Sergio Perez 104.088 103.614 104.06 104.623 104.814 104.705 104.825 105.271 105.468 105.289
Adrian Sutil 106.784 106.549 106.976 107.078 107.373 107.971 107.561
Esteban Gutierrez 105.567 105.292 105.318 106.19 106.282 106.47 106.422 106.995 107.119 106.989 107.456 107.234
Jean-Eric Vergne 105.468 104.923 105.291 111.511 105.416 105.845 105.349 105.598 105.727
Daniil Kvyat 105.114 105.687 105.937 105.35 104.633 104.596 104.705 104.854 105.1 105.48 105.438 105.353 105.938 106.798
Felipe Massa 103.349 103.567 105.355 105.82 104.266 104.546 104.597 104.663 104.854 104.72 105.046 105.554
Valtteri Bottas 105.879 105.337 105.435 104.861 104.956 105.429 107.226 104.773 104.476 105.259 105.371 105.293 104.664
Jules Bianchi 107.484 107.136 107.301 110.121 107.79 107.141 108.418
Max Chilton 107.859 107.678 107.928 107.87 110.359 109.008 108.881 110.468 125.471 108.4 108.047 108.14
Marcus Ericsson 108.541 109.008 109.479 110.527 107.842 107.87 107.919 112.129 108.441 109.585
Kamui Kobayashi 106.29 106.209 105.801 107.28 106.43 106.738 108.879 107.971 107.704 108.544 110.568

Sector times and ultimate lap times

Pos No. Driver Car S1 S2 S3 Ultimate Gap Deficit to best
1 44 Lewis Hamilton Mercedes 25.875 (2) 29.669 (3) 42.771 (1) 1’38.315 0.000
2 14 Fernando Alonso Ferrari 25.922 (3) 29.580 (1) 42.954 (2) 1’38.456 0.141 0.000
3 6 Nico Rosberg Mercedes 25.866 (1) 29.692 (5) 43.168 (4) 1’38.726 0.411 0.000
4 3 Daniel Ricciardo Red Bull-Renault 26.052 (5) 29.683 (4) 43.076 (3) 1’38.811 0.496 0.000
5 1 Sebastian Vettel Red Bull-Renault 26.101 (7) 29.645 (2) 43.269 (5) 1’39.015 0.700 0.000
6 19 Felipe Massa Williams-Mercedes 25.966 (4) 29.857 (7) 43.295 (7) 1’39.118 0.803 0.000
7 7 Kimi Raikkonen Ferrari 26.130 (8) 29.849 (6) 43.304 (8) 1’39.283 0.968 0.000
8 22 Jenson Button McLaren-Mercedes 26.148 (9) 30.052 (12) 43.291 (6) 1’39.491 1.176 0.000
9 8 Romain Grosjean Lotus-Renault 26.076 (6) 29.875 (8) 43.586 (13) 1’39.537 1.222 0.000
10 26 Daniil Kvyat Toro Rosso-Renault 26.183 (11) 29.876 (9) 43.589 (14) 1’39.648 1.333 0.000
11 27 Nico Hulkenberg Force India-Mercedes 26.201 (12) 30.106 (14) 43.429 (10) 1’39.736 1.421 0.000
12 20 Kevin Magnussen McLaren-Mercedes 26.297 (13) 30.068 (13) 43.379 (9) 1’39.744 1.429 0.000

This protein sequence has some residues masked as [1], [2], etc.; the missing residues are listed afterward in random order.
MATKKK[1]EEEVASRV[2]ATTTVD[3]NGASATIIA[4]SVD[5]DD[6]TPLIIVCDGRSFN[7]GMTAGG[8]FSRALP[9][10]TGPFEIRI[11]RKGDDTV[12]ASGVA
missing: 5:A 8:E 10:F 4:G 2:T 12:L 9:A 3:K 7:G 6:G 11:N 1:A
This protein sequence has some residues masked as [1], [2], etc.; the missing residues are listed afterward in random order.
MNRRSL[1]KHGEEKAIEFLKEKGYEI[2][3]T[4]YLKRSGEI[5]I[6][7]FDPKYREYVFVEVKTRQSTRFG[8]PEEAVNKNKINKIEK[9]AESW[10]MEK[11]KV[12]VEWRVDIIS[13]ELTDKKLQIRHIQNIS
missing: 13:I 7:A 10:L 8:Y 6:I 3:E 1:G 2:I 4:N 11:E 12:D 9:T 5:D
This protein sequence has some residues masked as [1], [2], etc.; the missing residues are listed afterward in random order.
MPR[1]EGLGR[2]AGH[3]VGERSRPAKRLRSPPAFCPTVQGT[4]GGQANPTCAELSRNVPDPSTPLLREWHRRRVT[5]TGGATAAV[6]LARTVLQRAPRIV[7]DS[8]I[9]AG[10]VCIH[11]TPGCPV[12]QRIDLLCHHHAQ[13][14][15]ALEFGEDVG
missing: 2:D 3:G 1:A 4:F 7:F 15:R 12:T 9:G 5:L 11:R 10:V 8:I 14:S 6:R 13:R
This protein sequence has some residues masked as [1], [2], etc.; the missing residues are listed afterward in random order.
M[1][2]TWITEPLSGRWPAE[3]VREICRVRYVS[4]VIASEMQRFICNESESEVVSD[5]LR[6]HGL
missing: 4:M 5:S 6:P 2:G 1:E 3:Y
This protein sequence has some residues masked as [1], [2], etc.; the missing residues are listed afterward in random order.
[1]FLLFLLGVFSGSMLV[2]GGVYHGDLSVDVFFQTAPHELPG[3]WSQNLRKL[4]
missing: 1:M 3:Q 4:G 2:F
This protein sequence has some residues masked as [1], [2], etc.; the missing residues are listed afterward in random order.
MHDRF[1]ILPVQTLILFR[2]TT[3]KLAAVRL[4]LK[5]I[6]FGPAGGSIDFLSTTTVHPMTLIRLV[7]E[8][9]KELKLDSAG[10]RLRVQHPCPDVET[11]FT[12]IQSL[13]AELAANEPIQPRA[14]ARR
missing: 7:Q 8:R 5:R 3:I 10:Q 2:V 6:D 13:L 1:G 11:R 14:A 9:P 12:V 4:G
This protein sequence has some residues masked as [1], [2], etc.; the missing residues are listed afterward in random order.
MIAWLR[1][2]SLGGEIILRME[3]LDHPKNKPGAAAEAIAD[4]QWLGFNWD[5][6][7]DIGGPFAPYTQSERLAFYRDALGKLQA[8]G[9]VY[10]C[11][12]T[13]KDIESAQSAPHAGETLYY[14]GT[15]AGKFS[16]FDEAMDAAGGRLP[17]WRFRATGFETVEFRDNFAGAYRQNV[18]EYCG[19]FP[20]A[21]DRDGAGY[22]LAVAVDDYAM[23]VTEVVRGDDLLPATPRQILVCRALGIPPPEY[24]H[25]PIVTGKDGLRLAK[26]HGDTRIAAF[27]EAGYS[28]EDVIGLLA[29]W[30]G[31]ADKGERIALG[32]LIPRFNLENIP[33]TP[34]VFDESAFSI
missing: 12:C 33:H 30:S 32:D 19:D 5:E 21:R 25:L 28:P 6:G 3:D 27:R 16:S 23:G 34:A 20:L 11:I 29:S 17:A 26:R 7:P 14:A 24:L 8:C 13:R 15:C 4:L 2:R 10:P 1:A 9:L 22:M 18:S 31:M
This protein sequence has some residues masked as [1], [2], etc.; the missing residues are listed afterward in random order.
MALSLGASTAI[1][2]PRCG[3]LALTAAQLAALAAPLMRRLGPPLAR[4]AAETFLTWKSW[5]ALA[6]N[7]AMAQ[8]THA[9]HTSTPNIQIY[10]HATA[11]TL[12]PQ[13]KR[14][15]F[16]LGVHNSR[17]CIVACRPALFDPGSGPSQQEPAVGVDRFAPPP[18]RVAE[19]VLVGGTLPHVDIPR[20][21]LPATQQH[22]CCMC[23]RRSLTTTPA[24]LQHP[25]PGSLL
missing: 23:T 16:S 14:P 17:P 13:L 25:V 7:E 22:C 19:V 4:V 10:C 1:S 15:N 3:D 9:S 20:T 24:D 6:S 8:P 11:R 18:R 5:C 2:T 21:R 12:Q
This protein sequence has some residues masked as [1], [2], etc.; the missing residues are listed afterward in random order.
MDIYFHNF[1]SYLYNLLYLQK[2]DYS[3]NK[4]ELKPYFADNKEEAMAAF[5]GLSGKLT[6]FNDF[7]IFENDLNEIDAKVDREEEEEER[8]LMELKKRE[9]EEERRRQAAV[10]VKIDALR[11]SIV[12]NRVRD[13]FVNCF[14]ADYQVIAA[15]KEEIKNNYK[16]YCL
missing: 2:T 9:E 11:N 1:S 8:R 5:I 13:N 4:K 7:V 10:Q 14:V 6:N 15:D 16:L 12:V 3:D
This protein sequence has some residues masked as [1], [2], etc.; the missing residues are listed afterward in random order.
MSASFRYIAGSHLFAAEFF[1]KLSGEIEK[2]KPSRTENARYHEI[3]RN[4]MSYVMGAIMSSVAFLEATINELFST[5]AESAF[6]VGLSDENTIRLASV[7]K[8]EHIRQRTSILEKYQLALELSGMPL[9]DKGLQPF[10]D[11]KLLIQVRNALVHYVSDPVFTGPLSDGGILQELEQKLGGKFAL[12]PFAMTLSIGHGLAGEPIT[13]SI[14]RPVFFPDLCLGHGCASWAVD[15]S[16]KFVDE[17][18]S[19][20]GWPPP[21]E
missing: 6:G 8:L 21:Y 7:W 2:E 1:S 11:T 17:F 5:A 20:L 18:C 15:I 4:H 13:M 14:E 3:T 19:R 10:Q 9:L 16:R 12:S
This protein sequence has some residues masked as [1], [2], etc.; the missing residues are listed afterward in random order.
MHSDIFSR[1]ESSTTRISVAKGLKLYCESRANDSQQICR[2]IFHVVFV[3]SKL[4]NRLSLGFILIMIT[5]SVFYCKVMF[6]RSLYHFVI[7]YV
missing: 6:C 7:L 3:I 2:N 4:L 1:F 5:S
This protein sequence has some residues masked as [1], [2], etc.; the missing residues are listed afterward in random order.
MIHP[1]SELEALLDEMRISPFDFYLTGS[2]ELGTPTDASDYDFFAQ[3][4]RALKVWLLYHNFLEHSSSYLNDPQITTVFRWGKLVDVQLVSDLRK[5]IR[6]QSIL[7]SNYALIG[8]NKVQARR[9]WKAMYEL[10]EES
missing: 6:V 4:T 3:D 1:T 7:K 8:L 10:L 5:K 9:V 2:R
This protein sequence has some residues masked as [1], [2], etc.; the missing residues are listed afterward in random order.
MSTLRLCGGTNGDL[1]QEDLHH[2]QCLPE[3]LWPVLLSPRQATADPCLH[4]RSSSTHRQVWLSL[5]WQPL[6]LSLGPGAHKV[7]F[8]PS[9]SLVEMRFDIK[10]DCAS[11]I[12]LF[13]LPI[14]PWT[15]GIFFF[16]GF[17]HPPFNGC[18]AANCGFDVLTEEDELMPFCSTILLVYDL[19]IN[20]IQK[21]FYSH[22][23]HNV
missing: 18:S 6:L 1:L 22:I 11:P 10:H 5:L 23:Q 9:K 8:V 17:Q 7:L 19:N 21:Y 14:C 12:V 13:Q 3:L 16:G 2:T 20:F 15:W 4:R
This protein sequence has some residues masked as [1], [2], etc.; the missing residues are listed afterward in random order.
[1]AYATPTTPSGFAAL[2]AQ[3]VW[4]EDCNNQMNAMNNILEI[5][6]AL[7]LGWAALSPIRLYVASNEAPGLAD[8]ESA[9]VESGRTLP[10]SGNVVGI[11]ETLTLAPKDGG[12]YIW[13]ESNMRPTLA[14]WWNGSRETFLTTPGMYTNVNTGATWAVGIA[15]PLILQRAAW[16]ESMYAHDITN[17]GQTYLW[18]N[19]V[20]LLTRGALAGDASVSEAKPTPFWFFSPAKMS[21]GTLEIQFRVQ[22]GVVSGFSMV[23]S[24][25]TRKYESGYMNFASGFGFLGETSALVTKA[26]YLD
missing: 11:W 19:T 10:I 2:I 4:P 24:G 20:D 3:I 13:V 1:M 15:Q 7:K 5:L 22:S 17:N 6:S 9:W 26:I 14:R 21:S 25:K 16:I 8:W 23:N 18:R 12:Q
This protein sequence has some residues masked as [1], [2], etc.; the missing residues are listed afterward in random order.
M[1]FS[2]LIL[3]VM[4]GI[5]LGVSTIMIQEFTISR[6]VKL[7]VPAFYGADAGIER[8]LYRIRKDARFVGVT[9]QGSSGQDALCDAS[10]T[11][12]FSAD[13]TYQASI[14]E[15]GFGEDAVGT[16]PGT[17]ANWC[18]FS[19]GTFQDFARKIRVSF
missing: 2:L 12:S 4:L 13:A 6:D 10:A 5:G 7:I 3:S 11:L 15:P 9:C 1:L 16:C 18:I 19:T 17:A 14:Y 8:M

13 25 Jean-Eric Vergne Toro Rosso-Renault 26.180 (10) 29.998 (10) 43.581 (12) 1’39.759 1.444 0.000
14 77 Valtteri Bottas Williams-Mercedes 26.383 (16) 30.004 (11) 43.443 (11) 1’39.830 1.515 0.000
15 11 Sergio Perez Force India-Mercedes 26.306 (14) 30.142 (15) 43.676 (15) 1’40.124 1.809 0.000
16 21 Esteban Gutierrez Sauber-Ferrari 26.358 (15) 30.248 (16) 43.753 (18) 1’40.359 2.044 0.000
17 99 Adrian Sutil Sauber-Ferrari 26.385 (17) 30.290 (18) 43.720 (16) 1’40.395 2.080 0.000
18 13 Pastor Maldonado Lotus-Renault 26.439 (18) 30.273 (17) 43.743 (17) 1’40.455 2.140 0.000
19 17 Jules Bianchi Marussia-Ferrari 27.040 (21) 30.882 (20) 44.395 (19) 1’42.317 4.002 0.010
20 4 Max Chilton Marussia-Ferrari 26.914 (19) 30.876 (19) 45.012 (20) 1’42.802 4.487 0.671
21 10 Kamui Kobayashi Caterham-Renault 26.915 (20) 31.108 (22) 45.118 (21) 1’43.141 4.826 0.389
22 9 Marcus Ericsson Caterham-Renault 27.162 (22) 31.084 (21) 45.207 (22) 1’43.453 5.138 0.226

Complete practice times

Pos Driver Car FP1 FP2 Total laps
1 Lewis Hamilton Mercedes 1’41.560 1’38.315 34
2 Fernando Alonso Ferrari 1’39.783 1’38.456 48
3 Nico Rosberg Mercedes 1’40.181 1’38.726 46
4 Daniel Ricciardo Red Bull-Renault 1’40.772 1’38.811 53
5 Sebastian Vettel Red Bull-Renault 1’41.629 1’39.015 50
6 Felipe Massa Williams-Mercedes 1’41.699 1’39.118 39
7 Kimi Raikkonen Ferrari 1’39.283 26
8 Jenson Button McLaren-Mercedes 1’40.970 1’39.491 52
9 Romain Grosjean Lotus-Renault 1’42.090 1’39.537 60
10 Daniil Kvyat Toro Rosso-Renault 1’41.977 1’39.648 49
11 Nico Hulkenberg Force India-Mercedes 1’41.175 1’39.736 46
12 Kevin Magnussen McLaren-Mercedes 1’41.366 1’39.744 49
13 Jean-Eric Vergne Toro Rosso-Renault 1’41.505 1’39.759 54
14 Valtteri Bottas Williams-Mercedes 1’39.830 25
15 Sergio Perez Force India-Mercedes 1’42.733 1’40.124 45
16 Esteban Gutierrez Sauber-Ferrari 1’44.162 1’40.359 49
17 Adrian Sutil Sauber-Ferrari 1’40.395 30
18 Pastor Maldonado Lotus-Renault 1’43.731 1’40.455 34
19 Felipe Nasr Williams-Mercedes 1’42.265 13
20 Jules Bianchi Marussia-Ferrari 1’44.270 1’42.327 34
21 Giedo van der Garde Sauber-Ferrari 1’42.615 16
22 Max Chilton Marussia-Ferrari 1’44.782 1’43.473 50
23 Kamui Kobayashi Caterham-Renault 1’44.038 1’43.530 48
24 Marcus Ericsson Caterham-Renault 1’44.835 1’43.679 54

Speed trap

# Driver Car Engine Max speed (kph) Gap
1 44 Lewis Hamilton Mercedes Mercedes 331.1
2 6 Nico Rosberg Mercedes Mercedes 331 0.1
3 11 Sergio Perez Force India Mercedes 328.1 3
4 25 Jean-Eric Vergne Toro Rosso Renault 327.7 3.4